In this country we are fortunate enough to have the right to say just about anything we want. But we don’t have the right to speak without being criticized. You can say anything you want, no matter how offensive it is. But other people have the right to criticize you for saying it. You can respond by changing your language. You can respond by making a logical argument about why what you said actually isn’t as bad as the other person thinks it is. Or you can just ignore the people who think you are offensive, and continue doing whatever you want. What you can’t do is accuse people who criticize you of censorship. Well, you can—but you are being factually inaccurate.

Link to original article: http://lacrossetribune.com/news/opinion/article_0ae7bee4-f449-11df-b3a5-001cc4c002e0.html
—Alex Wagner

Tuesday, November 2, 2010

Abusive relationships not a simple issue for victims

As his fingers closed around my throat, my brain flipped a switch that went primal. My only instincts were to keep breathing and to kick. Turns out, heels come in handy.
Four years ago, I experienced an all too familiar scenario in an intimate relationship. My partner exerted his physical strength in an altercation witnessed by five of our friends. A gaping hole was left in my apartment wall and barely-visible bruises remained on my neck. The sharpest memories I have of that night were of unadulterated heartbreak, confusion and fear.
Scenes like the one I lived through play out all too frequently for women everywhere, including this campus. While dating violence, sexual assault and rape are severely underreported crimes, at least 32 percent of college women have experienced dating violence at the hands of a former boyfriend. Violence against women is often socially sanctioned behavior reinforced by a "rape culture"-a term that refers to social norms that encourage rape behavior. But this rape culture is not limited to rape. Rather, it is part of a larger cultural discourse that envelops many other forms of violence against women, including dating violence.

There were five other people in my apartment that night. Only one of them actively intervened on my behalf. I am forever grateful and indebted to her for the choice she made.
Bystander intervention, which is what my friend engaged in when she inserted herself in the drama unfolding before her, does not occur often enough. In taking action, she contradicted what usually happens in situations like these, labeled the "bystander effect." The bystander effect was in full force in 1964, when Kitty Genovese was publicly assaulted within earshot and view of allegedly 38 people. While each of those 38 bystanders assumed that someone was calling the police, her attacker had time to flee the scene, returning later to rape and murder her. This is the downfall of collective behavior. People are significantly more hesitant to act during a nearby assault when the former are not alone, while a lone bystander is more likely to come to a victim's aid.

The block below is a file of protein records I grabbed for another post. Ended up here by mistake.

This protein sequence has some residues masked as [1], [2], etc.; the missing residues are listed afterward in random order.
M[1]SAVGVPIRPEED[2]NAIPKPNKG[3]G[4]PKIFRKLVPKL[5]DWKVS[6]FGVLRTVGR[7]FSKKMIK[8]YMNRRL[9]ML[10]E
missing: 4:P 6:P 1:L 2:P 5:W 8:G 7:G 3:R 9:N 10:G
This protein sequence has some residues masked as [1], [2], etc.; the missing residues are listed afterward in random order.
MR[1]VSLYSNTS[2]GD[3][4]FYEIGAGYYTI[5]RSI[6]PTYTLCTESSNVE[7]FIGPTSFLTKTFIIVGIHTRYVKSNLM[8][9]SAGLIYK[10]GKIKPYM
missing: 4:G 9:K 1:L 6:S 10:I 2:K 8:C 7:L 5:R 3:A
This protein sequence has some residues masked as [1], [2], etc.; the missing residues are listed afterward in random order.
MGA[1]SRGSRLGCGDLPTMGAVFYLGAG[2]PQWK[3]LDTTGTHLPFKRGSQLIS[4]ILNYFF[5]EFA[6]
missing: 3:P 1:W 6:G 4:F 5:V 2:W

Many of us have misconceptions about what it means to successfully intervene in a dangerous situation. Contrary to popular belief, which assumes that intervention guarantees danger to the good samaritan, there are other means by which we can combat rape culture. These include giving a silent stare when someone voices sexist or violent rhetoric, using an appropriate amount of humor to lighten tension and distracting a perpetrator by asking a mundane question like "Do you know what time it is?" to divert attention. By adding these methods to our arsenal, each of us can be prepared to actively intervene in a moment of gross injustice.

"How could you ever stay with him?" "When will you stand up for yourself and stop letting him run the show?" "How could you let him do that to you?"
I can't count how many times my family and friends asked these questions. The relationship that I had with my ex-boyfriend lasted nearly six years. Four years after the brief but remarkable display of physical abuse occurred, our involvement finally came to a dramatic yet violence-free ending. Nearly a full year later, I am still amazed not only at how long our attachment lagged on, but also at how slowly I came to realize the pattern of power so outwardly apparent to others observing our relationship. Ultimately, power and control are the necessary components to violence. There is little room for respect and trust; traits that characterize healthy relationships. Although my boyfriend never violated my body again and apologized deeply for his actions, there was little respect and virtually no trust left between us.

It can be easier to pass judgment by grandly proclaiming that you would never allow someone to get away with treating you "like that" than it is to patiently listen, sans judgment, to a survivor's story. Relationships are always complicated, but the key to most abusive relationships is that these bonds begin much the same as non-violent ones.

There is love and potent physical chemistry first, but then the ingredients for a darker, violent dynamic slowly come together. This often emerges as a subtle pattern of behaviors that may or may not crescendo to violent outbursts. This contradicts a popular myth that women enter into relationships that are immediately dangerous, or that a woman knew he was a "bad" guy before she committed to him. This misconception leads many to a victim blaming mentality, wherein responsibility is shifted from the abuser to his victim. There is never an excuse for abuse. One never "loses control", rather an individual chooses to assert power over another human being.